If we want a good example of lackeyism, we may look to Israeli Prime Minister Ehud Olmert. In a recent cabinet meeting, he justified his rejection of Syrian peace overtures, saying that a positive response was forbidden at a time when President Bush, “the most important strategic ally of Israel, opposes any negotiations with Syria.”

The two axes confront each other at three flashpoints: (1) Iran, which opposes the world on the nuclear issue while backing Syria, Hezbollah, Hamas and the Shiites of Iraq. (2) Israel/Palestine, which includes not just the Israeli-Palestinian conflict, but now also that between Fatah and Hamas. (3) Lebanon, where the opponents of Syria’s interfering hand are at odds with those who eat from it, namely Hezbollah.

The last two flashpoints may be characterized as civil wars with the brakes on. Each wavers before the point of no return. Up front we see political assassination and shooting in the streets, while behind the scenes the reconcilers toil to patch things up.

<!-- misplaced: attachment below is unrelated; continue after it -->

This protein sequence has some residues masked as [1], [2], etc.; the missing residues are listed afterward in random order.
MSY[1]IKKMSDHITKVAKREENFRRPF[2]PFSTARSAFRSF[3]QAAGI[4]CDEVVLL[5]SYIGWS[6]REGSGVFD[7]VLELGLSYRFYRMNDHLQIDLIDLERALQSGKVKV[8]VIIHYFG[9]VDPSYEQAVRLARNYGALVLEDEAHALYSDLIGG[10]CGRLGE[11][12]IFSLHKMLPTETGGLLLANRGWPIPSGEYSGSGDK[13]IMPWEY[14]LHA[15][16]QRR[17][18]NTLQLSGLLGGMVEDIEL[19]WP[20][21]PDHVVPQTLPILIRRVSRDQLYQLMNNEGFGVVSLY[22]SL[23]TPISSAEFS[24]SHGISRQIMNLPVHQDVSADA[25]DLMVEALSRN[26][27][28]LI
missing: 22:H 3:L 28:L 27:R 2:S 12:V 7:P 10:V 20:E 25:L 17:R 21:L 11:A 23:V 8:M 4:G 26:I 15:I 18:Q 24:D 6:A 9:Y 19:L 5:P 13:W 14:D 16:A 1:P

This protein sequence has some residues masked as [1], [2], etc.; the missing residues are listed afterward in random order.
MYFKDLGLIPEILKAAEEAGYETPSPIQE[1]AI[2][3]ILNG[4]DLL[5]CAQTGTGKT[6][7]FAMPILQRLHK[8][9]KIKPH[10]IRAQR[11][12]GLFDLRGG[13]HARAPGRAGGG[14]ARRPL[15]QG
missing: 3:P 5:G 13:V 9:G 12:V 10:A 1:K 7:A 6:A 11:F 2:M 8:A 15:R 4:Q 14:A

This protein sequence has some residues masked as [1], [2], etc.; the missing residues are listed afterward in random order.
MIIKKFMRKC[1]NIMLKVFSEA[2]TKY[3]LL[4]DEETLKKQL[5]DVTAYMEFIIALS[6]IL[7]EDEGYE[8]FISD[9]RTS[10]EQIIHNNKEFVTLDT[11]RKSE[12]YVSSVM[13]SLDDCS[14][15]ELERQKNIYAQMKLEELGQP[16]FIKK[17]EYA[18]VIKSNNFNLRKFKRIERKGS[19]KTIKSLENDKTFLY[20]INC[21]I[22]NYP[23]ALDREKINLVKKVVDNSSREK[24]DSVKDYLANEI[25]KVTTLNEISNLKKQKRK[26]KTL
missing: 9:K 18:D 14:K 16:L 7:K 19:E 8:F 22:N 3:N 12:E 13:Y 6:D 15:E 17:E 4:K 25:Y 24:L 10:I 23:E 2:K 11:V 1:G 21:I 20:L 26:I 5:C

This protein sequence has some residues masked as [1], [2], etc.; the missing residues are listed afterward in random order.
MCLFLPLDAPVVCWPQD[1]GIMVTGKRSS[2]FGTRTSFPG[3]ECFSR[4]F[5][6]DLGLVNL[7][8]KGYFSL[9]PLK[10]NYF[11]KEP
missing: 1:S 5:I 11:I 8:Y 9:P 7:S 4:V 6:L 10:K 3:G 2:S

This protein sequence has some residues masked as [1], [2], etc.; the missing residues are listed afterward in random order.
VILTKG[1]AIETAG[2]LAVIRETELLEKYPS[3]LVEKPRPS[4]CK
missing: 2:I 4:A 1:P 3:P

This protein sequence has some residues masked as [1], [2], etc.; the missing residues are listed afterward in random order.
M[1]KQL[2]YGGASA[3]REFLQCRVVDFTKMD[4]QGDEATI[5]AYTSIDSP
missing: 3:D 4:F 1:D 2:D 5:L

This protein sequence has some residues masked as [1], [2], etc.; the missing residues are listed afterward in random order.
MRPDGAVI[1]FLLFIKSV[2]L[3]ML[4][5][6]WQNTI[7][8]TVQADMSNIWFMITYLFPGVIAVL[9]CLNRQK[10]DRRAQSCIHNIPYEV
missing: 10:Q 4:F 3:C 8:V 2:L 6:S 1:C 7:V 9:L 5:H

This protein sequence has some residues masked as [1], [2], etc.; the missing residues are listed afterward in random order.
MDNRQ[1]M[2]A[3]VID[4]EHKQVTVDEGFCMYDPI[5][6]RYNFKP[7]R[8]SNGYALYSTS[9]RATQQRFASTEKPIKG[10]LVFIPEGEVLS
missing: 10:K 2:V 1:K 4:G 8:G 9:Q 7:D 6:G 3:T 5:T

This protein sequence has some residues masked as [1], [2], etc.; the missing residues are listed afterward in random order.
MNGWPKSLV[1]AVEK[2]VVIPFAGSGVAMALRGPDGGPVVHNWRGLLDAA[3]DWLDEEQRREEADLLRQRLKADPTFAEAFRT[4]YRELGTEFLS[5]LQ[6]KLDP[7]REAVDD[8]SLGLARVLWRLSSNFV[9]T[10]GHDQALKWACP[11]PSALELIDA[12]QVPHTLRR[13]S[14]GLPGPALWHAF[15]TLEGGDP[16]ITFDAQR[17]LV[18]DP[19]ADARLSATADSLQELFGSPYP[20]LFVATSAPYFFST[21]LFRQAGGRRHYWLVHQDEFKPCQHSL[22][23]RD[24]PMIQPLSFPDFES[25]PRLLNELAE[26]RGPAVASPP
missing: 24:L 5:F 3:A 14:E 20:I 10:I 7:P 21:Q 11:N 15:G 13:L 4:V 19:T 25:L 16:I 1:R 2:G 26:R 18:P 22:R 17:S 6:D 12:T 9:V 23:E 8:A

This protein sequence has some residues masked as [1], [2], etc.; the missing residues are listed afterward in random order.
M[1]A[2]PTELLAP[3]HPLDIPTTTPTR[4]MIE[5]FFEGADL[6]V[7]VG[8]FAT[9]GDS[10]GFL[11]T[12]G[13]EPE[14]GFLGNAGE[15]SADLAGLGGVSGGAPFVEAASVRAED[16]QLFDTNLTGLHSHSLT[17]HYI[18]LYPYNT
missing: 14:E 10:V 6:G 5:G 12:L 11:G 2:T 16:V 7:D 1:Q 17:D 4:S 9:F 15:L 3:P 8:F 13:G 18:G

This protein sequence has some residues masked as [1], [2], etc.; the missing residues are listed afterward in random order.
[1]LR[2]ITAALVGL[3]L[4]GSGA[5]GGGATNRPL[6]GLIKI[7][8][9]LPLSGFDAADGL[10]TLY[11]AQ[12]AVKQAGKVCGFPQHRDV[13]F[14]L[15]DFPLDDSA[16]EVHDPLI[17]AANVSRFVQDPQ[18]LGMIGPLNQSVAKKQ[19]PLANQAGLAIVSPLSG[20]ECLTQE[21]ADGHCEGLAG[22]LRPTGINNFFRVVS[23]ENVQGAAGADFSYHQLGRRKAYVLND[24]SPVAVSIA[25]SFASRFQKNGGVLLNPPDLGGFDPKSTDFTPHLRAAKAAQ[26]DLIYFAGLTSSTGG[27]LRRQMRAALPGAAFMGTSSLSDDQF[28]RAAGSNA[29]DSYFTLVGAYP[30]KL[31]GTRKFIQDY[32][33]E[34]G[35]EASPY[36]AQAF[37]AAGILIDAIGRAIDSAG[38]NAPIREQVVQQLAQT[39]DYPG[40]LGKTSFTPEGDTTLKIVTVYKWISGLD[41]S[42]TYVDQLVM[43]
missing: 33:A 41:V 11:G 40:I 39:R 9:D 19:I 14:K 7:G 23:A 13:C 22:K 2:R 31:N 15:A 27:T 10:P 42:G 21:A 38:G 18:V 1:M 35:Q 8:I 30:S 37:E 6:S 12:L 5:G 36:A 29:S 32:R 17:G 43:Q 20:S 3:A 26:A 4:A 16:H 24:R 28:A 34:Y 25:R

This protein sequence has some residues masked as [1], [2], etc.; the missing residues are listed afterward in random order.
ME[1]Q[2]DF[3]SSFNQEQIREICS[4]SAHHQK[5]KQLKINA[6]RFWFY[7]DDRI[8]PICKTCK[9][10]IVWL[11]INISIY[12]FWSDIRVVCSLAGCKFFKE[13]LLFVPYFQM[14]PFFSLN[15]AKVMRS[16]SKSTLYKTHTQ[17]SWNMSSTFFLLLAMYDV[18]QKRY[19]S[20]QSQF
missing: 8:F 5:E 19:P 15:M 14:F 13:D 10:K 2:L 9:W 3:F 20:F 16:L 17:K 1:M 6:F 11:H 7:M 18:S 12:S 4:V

In the Occupied Territories, Hamas and Fatah want desperately to avoid civil war, but neither is willing to yield. Nearly a year has passed since Hamas won the parliamentary elections, but the only progress has been in poverty and violence. The trap was already set when Hamas decided to run in those elections, which took place within the framework of the Oslo Agreement. Its landslide victory placed it in a contradiction. On the one hand, it had to form a government reflecting the majority. This majority’s vote for Hamas, however, had been mainly a vote against the corruption in Fatah. The vote did not signify a desire to forgo the funds donated by the international community, which backs Oslo. Yet that has been the effect. For Hamas rejects Oslo. It refuses to recognize Israel. It has become indeed the government of the Palestinian Authority (PA), but it rejects the principles on which that Authority was established (as it must if it wants to continue being Hamas). The donor nations have responded, of course, by withholding funds. In consequence, the workers of the PA’s huge public sector, including many Fatah members, have gone unpaid for months. This has led Fatah to want to oust Hamas, sparking the current battles.